Why I Have Nothing to Say About the Great Miami Football Scandal

Someone wrote in to ask why, being such a moralist (his word not mine), I haven’t posted anything about the looming UM football scandal set off by voluminous and it seems detailed allegations from convicted and jailed Ponzi schemer Nevin Shapiro.

There are, I suppose, three reasons why I don’t have anything to say about it now, and may not have much to say about it later either:

First, I don’t actually know much about how the NCAA works, so I have no reason to think I have any value to add to the current conversation. For what little it is worth, when it comes to big-time college football I’m in the ‘pay the gladiators’ camp. Ever since we got a projector, I’ve enjoyed watching UM play. But despite that, the whole college football system seems to me to be an exploitation of young people by universities. But that’s hardly an original view. UM claims, and apparently actually achieves, one of the highest graduation rates in big-time college football. Even so, I’d wager football players graduate at a much lower rate than the college average, and that too many of them take weak majors. Meanwhile the coaches and the people behind the college bowl system are making much more than professors and taking junkets. (Of course, coaches don’t have tenure, which partly offsets their higher salaries.)

Second, in general, as regards criminal allegations or the like, I like to give most people a presumption of innocence. (I sometimes do apply a different standard to politicians and to writing about politicians. Who we vote for can’t be held to the standards of courtroom evidence, because you often don’t get that kind of fact finding in time for the election. Also, there can be a case for posting even unoriginal things about politics as repetition helps swing elections.)

This story looks pretty bad, and often where there is smoke there is fire. But what do I know? And sometimes there isn’t a fire. Consider for example the fun so many people had about UM President Donna Shalala being pictured grinning at a check presented to her at a local bowling alley/club. That story has a whole different look to it after you read the account in today’s Herald, in which it seems the check was a complete surprise to her and by no means the point of the event. (See Bowling center owner defends UM president Donna Shalala.) Former head Coach Randy Shannon apparently tried to keep the guy at arm’s length, which doesn’t suggest there was recent institutional involvement, at least at the coaching level. Jumping to the top, UM President Donna Shalala has, I think, been a very effective leader for the University, and I would be very surprised to hear that she was either knowingly complicit or even, given her hands-on style, negligent. Recall that one of the main jobs of a college President is to raise money. And given that the City of Miami is built on new money, and well supplied with slightly louche or fairly zany millionaires, expecting a university that ran a $1 billion capital campaign in an effort to become a major research center to turn up its nose at their money is just silly. If a guy like Nevin Shapiro can con hundreds and hundreds of millions from investors, and present all the local indicia of wealth, can one reasonably expect a university to see through him any better than the investors did? There is, after all, a difference between being tricked and being culpable.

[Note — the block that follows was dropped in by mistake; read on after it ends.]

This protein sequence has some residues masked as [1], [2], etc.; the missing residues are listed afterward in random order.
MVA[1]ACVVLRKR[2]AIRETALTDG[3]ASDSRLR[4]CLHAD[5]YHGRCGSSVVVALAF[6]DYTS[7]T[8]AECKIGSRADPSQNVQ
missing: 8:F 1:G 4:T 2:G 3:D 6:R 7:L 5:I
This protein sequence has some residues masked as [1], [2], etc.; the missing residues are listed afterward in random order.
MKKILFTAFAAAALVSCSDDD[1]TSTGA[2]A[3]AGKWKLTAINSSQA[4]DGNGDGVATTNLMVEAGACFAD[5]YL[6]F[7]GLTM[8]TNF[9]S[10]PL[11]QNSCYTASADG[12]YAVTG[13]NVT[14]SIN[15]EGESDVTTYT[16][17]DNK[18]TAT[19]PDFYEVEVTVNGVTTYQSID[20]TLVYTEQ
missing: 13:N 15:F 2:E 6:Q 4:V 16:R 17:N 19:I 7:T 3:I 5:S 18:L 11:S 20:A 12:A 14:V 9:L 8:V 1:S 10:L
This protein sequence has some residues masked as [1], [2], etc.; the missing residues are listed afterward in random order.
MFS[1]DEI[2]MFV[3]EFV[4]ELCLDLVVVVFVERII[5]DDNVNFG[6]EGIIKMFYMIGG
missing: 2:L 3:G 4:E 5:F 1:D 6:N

Similarly, is it obvious that even if the college kids were partying like crazy on this guy’s yacht that the university higher-ups necessarily knew or even should have known? I honestly have no idea. I don’t know enough about how tightly controlled the players’ lives are. Miami is a big city. I assume players – college students after all – are not watched 24/7. But like I said before, what do I know? It seems telling that few if any of the players rumored to be in trouble have spoken to the media on the record. But then again, they might just have a smart lawyer whose first reaction surely would be to tell them not to talk to the press. (And now I see that the one player quoted by name is recanting: Ex-UM RB Moss recants, says he never took Shapiro’s money. But Yahoo! Sports says they have him on tape admitting it.)

Third, I have a conference paper due in a couple of weeks…

So, really, I’ve got nothing to say about this one. Not for now anyway.

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One Response to Why I Have Nothing to Say About the Great Miami Football Scandal

  1. mfr24 says:

    I wish the people who are supposed to “know much about how the NCAA works” could have as reasonable and thoughtful of an opinion.

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